In a landmark ruling, the Supreme Court has found that the current system of employment tribunal fees prevents access to justice and is unlawful.
Employment tribunal fees were introduced in July 2013 with the aim of transferring the costs of running the employment tribunal system to users of the service, encouraging early settlement of disputes and discouraging weak or vexatious claims.
Depending on the type of claim, employees have been required to pay up to £1,200 to fight their case in tribunal. Although a fee remission scheme is available, for many the financial rewards available from winning an employment tribunal case simply didn’t justify the cash injection required to cover the employment tribunal fees.
Since the introduction of fees, the number of employment claims have dropped by around 70%.
What the decision means
Justice Minister Dominic Raab has confirmed that the tribunal service will stop charging fees with immediate effect, and steps will be taken to refund all those who have paid fees since the introduction of the scheme – estimated to be over £27million.
We’ll therefore return to the system pre-July 2013, whereby any employee who feels they’ve been treated illegally or unfairly will now be able to bring a claim against their employer without the financial burden of paying a fee.
Does this mean a future without fees?
For now, yes. But it’s important to note that the Supreme Court acknowledged that the reasons for introducing tribunal fees were and continue to be legitimate. The issue in this case was the level of fees imposed.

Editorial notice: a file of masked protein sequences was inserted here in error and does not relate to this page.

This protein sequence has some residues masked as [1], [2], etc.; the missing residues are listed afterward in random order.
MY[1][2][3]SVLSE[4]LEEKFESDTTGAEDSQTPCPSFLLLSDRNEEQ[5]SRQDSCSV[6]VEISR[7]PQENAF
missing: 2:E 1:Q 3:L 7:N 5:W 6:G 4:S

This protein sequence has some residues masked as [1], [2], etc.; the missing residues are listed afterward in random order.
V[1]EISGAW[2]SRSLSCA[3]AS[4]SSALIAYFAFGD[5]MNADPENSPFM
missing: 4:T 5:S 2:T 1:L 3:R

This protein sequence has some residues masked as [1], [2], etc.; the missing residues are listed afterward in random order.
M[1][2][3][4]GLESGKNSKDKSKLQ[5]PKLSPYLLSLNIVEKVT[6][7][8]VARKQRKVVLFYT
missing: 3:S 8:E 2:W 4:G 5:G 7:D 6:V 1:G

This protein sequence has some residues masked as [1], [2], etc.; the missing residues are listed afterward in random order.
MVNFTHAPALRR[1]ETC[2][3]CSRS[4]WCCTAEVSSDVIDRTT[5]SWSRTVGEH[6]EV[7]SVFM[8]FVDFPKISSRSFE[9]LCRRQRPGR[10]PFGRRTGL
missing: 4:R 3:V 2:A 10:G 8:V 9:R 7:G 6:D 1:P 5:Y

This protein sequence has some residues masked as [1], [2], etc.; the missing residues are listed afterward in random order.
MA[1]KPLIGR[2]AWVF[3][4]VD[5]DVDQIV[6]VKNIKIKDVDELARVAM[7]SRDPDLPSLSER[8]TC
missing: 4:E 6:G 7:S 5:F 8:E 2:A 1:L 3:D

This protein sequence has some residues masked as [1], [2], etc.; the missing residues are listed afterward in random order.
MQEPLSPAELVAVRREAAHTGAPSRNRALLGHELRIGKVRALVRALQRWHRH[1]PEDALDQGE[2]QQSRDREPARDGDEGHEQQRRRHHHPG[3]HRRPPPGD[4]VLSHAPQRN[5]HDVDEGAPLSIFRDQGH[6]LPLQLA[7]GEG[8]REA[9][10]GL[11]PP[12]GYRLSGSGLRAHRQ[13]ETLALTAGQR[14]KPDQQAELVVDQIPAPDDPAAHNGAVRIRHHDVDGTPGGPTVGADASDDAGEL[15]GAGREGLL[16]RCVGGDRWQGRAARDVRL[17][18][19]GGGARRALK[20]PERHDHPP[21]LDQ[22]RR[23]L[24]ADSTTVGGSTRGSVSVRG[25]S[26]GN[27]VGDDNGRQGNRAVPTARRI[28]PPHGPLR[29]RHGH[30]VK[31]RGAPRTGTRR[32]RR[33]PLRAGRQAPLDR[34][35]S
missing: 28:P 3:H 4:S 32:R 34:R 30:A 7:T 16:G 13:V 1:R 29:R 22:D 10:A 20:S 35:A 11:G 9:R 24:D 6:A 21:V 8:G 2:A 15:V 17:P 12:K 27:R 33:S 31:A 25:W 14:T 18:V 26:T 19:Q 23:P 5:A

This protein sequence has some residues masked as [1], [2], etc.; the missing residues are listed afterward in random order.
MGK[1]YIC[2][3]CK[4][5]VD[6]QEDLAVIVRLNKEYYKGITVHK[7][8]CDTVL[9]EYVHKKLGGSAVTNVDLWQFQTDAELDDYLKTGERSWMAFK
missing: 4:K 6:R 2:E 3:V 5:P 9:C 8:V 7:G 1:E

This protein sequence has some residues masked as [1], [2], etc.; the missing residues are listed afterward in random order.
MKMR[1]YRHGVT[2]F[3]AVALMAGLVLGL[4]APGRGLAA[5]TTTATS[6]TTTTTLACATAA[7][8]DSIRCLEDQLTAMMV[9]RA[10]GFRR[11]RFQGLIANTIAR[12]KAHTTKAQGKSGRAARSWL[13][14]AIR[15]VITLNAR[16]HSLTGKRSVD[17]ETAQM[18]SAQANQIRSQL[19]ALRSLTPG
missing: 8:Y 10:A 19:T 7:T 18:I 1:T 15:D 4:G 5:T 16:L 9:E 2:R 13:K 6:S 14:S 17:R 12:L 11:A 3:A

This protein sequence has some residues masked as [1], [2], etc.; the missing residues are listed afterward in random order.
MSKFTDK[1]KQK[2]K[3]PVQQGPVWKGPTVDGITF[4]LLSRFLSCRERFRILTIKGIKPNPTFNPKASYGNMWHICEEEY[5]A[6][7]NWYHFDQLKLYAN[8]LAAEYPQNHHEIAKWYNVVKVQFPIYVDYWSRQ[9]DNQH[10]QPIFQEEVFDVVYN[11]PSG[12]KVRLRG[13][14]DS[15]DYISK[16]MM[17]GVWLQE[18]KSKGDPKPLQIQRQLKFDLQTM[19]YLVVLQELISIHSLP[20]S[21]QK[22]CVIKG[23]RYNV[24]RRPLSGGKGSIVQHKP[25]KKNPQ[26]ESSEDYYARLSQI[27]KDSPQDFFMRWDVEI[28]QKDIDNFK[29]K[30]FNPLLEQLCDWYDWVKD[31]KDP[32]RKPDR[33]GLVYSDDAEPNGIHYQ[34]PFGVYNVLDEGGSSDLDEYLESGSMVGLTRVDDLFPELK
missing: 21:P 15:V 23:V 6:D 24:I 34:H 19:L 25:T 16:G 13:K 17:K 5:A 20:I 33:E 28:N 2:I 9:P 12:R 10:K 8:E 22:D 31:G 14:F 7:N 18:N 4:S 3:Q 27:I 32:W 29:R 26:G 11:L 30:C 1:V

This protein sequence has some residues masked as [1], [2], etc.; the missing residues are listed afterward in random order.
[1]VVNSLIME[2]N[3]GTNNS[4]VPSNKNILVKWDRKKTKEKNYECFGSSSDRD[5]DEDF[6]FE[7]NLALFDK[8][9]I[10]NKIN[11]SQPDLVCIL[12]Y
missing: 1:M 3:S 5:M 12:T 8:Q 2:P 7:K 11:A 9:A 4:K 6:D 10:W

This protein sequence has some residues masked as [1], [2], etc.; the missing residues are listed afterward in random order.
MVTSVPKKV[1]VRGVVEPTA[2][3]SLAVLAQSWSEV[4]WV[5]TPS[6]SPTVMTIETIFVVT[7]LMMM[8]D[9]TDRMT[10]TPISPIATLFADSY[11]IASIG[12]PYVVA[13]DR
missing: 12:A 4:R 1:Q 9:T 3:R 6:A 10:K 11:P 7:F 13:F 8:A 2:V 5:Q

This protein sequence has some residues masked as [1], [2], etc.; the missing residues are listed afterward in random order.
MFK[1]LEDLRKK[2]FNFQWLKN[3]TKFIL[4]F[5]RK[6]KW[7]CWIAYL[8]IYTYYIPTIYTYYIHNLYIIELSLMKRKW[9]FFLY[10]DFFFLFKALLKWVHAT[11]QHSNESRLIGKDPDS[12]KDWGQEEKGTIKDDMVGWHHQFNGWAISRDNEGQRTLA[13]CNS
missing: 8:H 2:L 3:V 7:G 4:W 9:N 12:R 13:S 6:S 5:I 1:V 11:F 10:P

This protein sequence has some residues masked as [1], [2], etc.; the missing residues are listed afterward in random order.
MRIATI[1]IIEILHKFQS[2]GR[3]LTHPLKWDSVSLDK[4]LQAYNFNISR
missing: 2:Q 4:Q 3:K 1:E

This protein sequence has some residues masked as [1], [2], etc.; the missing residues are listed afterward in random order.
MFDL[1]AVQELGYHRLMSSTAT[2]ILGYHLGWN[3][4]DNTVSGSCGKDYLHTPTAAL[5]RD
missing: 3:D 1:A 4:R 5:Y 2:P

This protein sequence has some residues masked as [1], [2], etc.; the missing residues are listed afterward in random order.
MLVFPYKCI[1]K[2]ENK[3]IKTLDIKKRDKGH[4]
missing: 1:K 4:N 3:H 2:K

For fees to be lawful, they must be set at a level that everyone can afford, taking into account the remission scheme available. The Supreme Court did not accept that this was the case under the current scheme.
If the Government remains committed to the principle of fees, they could introduce a new fee scheme which is structured in such a way that it could not be viewed as preventing access to justice.
If that’s the Government’s intention, it’s likely that they’d want to enter a period of consultation beforehand to ensure that they take all possible measures to ensure the revised scheme doesn’t fall foul of this ruling.
As things stand, employees who were previously priced out of making a claim will now have the financial freedom to do so.
Gillian McAteer, Head of Employment Law Advice at Citation, commented: “This decision has caused alarm for employers who are concerned that the huge reduction in claims experienced after the introduction of fees will now be met with a corresponding increase in claims, at a time when there is already so much uncertainty for business owners surrounding the impact of Brexit”.
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